Engineering students make floor tiles with SUPs

Tiles

‘Antistatic, antibacterial and antimicrobial’ – are words that describe the innovative floor tiles created by students of Rayat Bahra University in Mohali district of Punjab.  The tiles were created using single use plastics (SUPs) or plastic waste.

Sahil, Ritvik, Shubham and Vikas, final year students of Mechanical Engineering of the University located in Sahauran village area of District SAS Nagar, are keen to make their campus SUP free.

The move is in keeping with the PM’s call to the nation to achieve a plastic waste free India, given than plastic pollution is among the most pressing environmental issues; effecting water bodies, wildlife and human health.

SUPs, also often referred to as disposable plastics (use-and-throw items), are commonly used for plastic packaging and include items intended to be used only once, before they are thrown away or recycled. These products include plastic carry bags, plastic cutlery including plates, plastic cups, straws, etc., and cutlery and other decorative items made from Styrofoam (Thermocol).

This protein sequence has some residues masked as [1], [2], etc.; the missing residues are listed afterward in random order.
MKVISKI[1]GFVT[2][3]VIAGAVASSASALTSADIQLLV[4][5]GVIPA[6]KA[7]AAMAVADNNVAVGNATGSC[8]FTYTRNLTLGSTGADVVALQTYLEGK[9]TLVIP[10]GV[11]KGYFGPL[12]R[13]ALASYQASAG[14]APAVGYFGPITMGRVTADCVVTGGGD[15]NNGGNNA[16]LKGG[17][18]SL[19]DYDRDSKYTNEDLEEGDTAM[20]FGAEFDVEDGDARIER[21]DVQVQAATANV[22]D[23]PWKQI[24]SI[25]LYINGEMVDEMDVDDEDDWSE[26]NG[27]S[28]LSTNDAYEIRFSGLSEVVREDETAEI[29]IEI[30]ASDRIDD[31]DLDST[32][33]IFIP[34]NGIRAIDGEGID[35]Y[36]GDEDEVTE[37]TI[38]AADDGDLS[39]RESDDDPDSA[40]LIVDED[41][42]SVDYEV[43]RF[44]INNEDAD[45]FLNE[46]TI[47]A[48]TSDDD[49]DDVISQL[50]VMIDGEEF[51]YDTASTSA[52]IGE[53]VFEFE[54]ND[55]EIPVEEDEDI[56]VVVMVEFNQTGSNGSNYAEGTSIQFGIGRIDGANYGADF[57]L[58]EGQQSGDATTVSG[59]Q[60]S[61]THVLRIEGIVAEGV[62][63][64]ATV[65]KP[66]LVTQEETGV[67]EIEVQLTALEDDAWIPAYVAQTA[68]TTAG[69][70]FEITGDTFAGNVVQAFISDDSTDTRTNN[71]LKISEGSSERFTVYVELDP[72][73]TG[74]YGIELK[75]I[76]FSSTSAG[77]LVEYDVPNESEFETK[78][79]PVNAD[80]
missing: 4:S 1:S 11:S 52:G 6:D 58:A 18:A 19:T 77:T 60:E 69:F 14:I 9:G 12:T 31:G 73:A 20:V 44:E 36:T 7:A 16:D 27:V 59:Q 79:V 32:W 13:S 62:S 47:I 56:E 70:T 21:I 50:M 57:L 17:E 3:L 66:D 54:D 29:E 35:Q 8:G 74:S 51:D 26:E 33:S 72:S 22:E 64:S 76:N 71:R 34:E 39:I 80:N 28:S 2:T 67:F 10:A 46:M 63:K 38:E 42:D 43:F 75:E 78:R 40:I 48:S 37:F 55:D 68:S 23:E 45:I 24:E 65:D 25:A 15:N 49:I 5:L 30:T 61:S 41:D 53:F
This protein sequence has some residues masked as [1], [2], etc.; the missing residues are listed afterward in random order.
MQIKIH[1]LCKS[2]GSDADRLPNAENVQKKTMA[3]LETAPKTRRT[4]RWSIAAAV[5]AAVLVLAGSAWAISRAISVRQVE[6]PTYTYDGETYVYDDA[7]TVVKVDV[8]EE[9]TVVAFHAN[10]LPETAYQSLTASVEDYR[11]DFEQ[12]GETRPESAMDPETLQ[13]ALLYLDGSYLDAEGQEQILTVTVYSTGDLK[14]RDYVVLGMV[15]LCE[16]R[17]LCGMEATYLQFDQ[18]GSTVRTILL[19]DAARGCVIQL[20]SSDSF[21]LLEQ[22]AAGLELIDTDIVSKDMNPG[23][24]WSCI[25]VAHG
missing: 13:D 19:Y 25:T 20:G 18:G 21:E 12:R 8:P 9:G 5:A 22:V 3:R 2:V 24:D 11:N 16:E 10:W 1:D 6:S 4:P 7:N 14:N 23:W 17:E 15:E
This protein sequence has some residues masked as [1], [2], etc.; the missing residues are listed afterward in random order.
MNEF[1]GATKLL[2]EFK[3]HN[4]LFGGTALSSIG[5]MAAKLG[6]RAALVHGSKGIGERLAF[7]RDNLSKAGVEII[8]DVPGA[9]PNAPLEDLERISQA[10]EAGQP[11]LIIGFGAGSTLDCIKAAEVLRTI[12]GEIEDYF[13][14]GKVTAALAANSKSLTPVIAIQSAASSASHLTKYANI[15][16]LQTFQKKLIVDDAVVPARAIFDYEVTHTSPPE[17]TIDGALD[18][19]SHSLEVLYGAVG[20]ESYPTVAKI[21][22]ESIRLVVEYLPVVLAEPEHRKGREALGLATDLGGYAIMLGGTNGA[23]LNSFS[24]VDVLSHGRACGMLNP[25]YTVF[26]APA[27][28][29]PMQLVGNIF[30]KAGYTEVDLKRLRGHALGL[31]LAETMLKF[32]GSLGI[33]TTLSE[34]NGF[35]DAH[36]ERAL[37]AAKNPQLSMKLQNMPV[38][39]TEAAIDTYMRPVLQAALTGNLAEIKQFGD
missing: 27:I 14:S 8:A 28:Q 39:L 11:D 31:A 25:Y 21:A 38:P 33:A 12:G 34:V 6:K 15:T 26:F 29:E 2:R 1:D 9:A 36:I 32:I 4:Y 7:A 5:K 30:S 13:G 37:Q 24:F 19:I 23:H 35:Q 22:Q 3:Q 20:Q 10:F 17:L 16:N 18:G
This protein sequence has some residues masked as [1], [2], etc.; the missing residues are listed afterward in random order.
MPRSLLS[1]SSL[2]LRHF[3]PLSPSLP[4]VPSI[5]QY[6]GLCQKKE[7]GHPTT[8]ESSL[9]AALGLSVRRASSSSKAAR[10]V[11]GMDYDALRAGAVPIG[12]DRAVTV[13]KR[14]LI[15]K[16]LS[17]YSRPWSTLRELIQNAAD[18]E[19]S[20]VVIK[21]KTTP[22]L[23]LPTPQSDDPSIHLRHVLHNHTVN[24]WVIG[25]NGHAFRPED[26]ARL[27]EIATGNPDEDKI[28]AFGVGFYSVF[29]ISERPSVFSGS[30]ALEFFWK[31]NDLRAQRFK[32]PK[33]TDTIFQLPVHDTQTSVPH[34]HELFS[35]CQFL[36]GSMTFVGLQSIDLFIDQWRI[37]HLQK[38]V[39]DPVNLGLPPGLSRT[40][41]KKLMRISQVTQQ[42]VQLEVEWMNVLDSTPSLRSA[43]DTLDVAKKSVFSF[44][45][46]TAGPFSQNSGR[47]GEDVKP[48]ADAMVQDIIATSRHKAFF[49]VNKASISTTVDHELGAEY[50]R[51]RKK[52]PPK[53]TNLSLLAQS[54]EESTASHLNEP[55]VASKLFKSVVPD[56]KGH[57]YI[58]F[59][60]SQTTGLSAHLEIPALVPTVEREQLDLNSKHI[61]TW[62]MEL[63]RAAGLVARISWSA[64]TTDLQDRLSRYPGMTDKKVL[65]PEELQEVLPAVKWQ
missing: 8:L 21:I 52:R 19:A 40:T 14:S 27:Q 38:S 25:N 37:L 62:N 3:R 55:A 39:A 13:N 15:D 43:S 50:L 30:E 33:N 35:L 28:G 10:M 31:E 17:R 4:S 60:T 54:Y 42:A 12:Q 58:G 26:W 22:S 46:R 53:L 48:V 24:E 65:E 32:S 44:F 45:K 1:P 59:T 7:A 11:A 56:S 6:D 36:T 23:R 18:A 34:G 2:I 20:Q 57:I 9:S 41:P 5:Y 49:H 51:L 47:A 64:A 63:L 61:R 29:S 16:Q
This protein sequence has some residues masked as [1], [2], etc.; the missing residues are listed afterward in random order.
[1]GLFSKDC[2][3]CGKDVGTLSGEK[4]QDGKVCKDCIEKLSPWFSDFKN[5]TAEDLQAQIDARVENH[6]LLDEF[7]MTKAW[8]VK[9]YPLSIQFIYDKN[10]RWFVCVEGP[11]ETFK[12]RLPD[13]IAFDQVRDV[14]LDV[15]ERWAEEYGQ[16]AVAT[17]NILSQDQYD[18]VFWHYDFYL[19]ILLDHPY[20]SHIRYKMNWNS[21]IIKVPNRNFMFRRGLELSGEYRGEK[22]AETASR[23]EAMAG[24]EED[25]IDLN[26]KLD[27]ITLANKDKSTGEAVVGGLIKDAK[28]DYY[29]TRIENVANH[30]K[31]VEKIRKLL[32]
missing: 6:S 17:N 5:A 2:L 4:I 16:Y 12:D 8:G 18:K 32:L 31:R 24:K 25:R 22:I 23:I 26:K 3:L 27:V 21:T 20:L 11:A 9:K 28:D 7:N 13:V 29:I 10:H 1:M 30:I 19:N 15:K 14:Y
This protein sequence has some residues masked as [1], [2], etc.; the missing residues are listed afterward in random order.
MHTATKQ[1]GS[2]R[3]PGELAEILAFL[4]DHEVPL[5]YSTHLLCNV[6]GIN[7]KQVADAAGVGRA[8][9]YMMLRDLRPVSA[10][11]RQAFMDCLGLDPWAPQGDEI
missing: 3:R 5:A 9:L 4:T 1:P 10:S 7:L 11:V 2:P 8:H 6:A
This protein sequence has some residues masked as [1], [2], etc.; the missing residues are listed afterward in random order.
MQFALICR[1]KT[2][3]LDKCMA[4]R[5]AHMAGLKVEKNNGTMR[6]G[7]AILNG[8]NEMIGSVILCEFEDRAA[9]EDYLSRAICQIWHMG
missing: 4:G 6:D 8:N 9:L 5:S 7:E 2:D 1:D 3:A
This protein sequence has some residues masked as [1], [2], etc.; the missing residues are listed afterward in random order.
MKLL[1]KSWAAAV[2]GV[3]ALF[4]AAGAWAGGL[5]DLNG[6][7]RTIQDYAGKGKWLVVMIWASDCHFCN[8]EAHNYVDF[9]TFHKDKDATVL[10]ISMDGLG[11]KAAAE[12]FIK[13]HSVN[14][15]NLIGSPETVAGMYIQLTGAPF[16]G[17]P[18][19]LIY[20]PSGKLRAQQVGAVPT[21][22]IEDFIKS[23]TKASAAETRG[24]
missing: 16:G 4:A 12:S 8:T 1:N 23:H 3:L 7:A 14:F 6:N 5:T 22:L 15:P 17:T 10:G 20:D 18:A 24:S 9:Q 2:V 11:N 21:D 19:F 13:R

The antibacterial tiles were made as a part of a major project by final year students of Mechanical Engineering.

Project guide and Head of Department, Mechanical Engineering (Rayat Bahra University, Mohali), Prof. Abhinav A. Tripathi had informed the team that the idea behind the project was to make the university free of SUPs.  Hence the students collected plastic waste for nearly a month before beginning work.

tiles2According to the team members the tiles are antistatic, antibacterial and antimicrobial, which means, that they are fungus resistant and static charge defusing; capable of bearing load capacity of 3.5 tonnes.  Further, they can sustain temperatures up to 110 degrees centigrade and show no deformation in shape or weight when immersed in water for two days.  In the event of any damage, the tiles can be reused for manufacture again.

Importantly, the tiles are cheaper than cement flooring tiles because only plastic waste is used to manufacture them.  Among the items used were shampoo bottles, milk pouches, broken mugs, and non-carbonated drink bottles.

The initiative will be piloted in nearby villages, according to Mr. Sarbjit Singh, Sub Divisional Engineer (Sanitation), Department of Water Supply and Sanitation, Punjab.

 

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